Is Nursing a good route?


I have looked around sporadically about this topic on this forum and get the general idea that there are many people who are not liking the profession, the risks involved with getting injured or infected on the job are significant (as it seems), treatment from supervisors and patients seem to eat away at people, and staffing concerns seem to contribute to nurses feeling overworked. Some of the positives I have seen within this profession is the ability help people first and foremost, but the salary (depending on location, years of experience and specialty) seem to pretty high, but variable.

With this very brief synopsis of what I am understanding of the profession, I am considering going into a BSN program after I graduate this May with master's degree in cognitive neuroscience from UT Dallas. My undergrad was in sociology and psychology, I have experience working in clinical neuropsychology at a prominent medical school, and during my master's I have been considering the PA route but more recently have been considering the RN route. My rationale for considering this is two fold; taking the pre-req's are inevitable regardless of which route I may decide on (FYI, PA route has many more courses than RN for admissions). If in the event I take the pre-reqs, I could simply apply to a BSN program, I am not concerned with the science background of things since I have a very very solid background in cognitive neuroscience, which needless to say involves biology, biochemistry, physics, pathology, neuropharmacology and more.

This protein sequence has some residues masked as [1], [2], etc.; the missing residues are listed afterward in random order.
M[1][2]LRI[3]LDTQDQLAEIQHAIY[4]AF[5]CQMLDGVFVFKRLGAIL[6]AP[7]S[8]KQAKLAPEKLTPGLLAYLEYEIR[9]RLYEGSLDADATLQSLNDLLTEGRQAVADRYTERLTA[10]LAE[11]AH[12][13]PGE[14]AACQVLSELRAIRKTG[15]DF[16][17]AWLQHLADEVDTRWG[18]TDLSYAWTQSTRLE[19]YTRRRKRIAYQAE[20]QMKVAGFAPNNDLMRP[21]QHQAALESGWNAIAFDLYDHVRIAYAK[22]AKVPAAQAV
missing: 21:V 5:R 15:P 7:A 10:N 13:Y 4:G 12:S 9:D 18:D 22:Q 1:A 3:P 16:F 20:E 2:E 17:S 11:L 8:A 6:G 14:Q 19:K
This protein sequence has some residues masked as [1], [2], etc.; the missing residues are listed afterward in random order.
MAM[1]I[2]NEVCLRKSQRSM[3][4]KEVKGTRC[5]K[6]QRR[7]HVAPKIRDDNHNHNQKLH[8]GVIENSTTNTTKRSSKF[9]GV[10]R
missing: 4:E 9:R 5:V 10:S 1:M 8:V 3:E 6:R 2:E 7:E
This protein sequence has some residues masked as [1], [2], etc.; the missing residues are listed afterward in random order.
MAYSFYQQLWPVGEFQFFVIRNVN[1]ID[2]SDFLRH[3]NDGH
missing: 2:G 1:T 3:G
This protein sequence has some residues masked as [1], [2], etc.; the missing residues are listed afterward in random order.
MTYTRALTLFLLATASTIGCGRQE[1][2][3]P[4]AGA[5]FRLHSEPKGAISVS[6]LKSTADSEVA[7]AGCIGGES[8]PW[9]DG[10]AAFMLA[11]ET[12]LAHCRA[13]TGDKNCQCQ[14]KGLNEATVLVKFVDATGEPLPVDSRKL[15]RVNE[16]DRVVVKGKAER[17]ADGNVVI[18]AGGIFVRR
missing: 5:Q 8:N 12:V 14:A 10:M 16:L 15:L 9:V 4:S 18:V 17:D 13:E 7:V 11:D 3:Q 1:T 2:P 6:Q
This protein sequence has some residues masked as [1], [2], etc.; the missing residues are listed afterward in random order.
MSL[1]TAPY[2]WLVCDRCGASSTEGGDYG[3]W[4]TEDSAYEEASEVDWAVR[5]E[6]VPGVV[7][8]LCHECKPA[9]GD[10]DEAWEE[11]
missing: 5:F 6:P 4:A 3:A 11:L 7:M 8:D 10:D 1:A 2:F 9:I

I feel that getting the BSN will allow me to enter the workforce quickly without having to compete for the few PA programs around a given metroplex (in this case, Dallas), or possible Miami. There are typically many universities with nursing programs (Dallas has at least 5 I can think of off the top of my head). After getting the BSN, I would ultimately want to go into a MSN program to become either a NP in psychiatry or to work in neurology (which I did for a while as a graduate student).

I wanted to see what I will be looking at. I am a big guy, I am 6'1, I am 400 pounds with hypertension and pre diabetic, so I am a bit worried as to the probability for me to be accepted into a BSN program, to survive and to adapt to a nursing program. For someone who has studied the human brain and the pathology of the mind, I have let go of myself for several reasons I wont go into. I had applied to a clinical psychology doctoral program and the odds look good, but not 100%. I am just not entirely sure about providing therapy and psychometric assessments all day (which is ultimately the smartest way to distribute one's time in practice).

Any questions or comments are greatly appreciated and expected.


3,677 Posts

Specializes in L&D, infusion, urology. Has 2 years experience.

Welcome to AN!